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This page is part of the web mail archives of SRFI 20 from before July 7th, 2015. The new archives for SRFI 20 contain all messages, not just those from before July 7th, 2015.

> in draft status until 2000/04/16

I assume this should be 2000/06/16

> This model makes possible that vectors be regular instances of the
> object system since the object system allows fields to be regular [...]
> or indexed.

Why is it necessary to hard-wire a collection type?  Isn't it better to
parameterize a vector class with another class and use this as the
field descriptor?  And what about other collection types than vectors?

> The proposed model is based on simple inheritance (for the same
> reasons Java took).

(I assume you mean "single interitance")

Java supports multiple interitance via delegation.  Is this
possible in meroon?  

> They use keywords ie symbols prefixed with a colon.

In Scheme a colon is a valid identifier.  And I find the :keyword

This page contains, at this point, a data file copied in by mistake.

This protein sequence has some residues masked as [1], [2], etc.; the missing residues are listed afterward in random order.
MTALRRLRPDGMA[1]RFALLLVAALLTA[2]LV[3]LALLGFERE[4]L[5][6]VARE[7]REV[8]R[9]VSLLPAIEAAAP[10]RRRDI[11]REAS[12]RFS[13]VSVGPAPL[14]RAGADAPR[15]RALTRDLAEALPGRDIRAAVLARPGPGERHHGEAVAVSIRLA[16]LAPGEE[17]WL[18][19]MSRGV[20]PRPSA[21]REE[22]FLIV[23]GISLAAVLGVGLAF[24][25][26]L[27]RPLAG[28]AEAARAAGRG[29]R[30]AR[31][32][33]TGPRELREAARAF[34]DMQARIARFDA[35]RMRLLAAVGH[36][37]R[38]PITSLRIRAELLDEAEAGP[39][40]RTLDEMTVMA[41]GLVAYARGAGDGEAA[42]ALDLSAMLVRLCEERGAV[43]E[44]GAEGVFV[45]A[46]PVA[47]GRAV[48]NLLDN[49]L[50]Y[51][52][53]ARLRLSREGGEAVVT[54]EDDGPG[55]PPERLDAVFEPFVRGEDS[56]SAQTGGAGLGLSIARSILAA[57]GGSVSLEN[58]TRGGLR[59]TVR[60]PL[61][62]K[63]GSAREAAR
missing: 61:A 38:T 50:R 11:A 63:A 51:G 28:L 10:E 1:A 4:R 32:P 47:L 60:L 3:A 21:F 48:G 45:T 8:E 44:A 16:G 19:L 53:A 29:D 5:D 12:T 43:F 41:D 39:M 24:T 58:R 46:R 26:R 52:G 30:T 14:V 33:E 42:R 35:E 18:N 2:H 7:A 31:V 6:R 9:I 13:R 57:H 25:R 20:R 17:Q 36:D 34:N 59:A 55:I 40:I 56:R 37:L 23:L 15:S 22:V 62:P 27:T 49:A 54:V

syntax a little bit strange.  Instead of:

   (instantiate Foo :bar 1 :hux 2 3 4)

I prefer:

   (instantiate Foo (bar 1) (hux 2 3 4))

> (set-Foo-hux! aFooInstance anySchemeValue aNaturalNumber) -> unspecified

The convention for getters and setters is: <type>-<operation>-<field>
Where <type> and/or <field> is optional.



So this should be:
(Foo-set-hux! aFooInstance aNaturalNumber anySchemeValue)

> (define-class class-name ...)
I assume all classes "live" in a meta namespace which is probably the
same namespace that holds all modules.  But:

> (object->class object)

Does it create a new class?  If so, in which namespace?

> This document proposes an open model in the dynamic spirit of Scheme
> (and Lisp).

I do not understand why you say that there is a relationship between the
"dynamic" language Scheme and an "open model".  I think such a
relationship doesn't exist.  There is at least one "closed model" OO
implementation which integrates nicely into scheme.

And if you take the module system into account, you'll end up with
a "closed model" anyway.  The module system must reject external
overrides for example.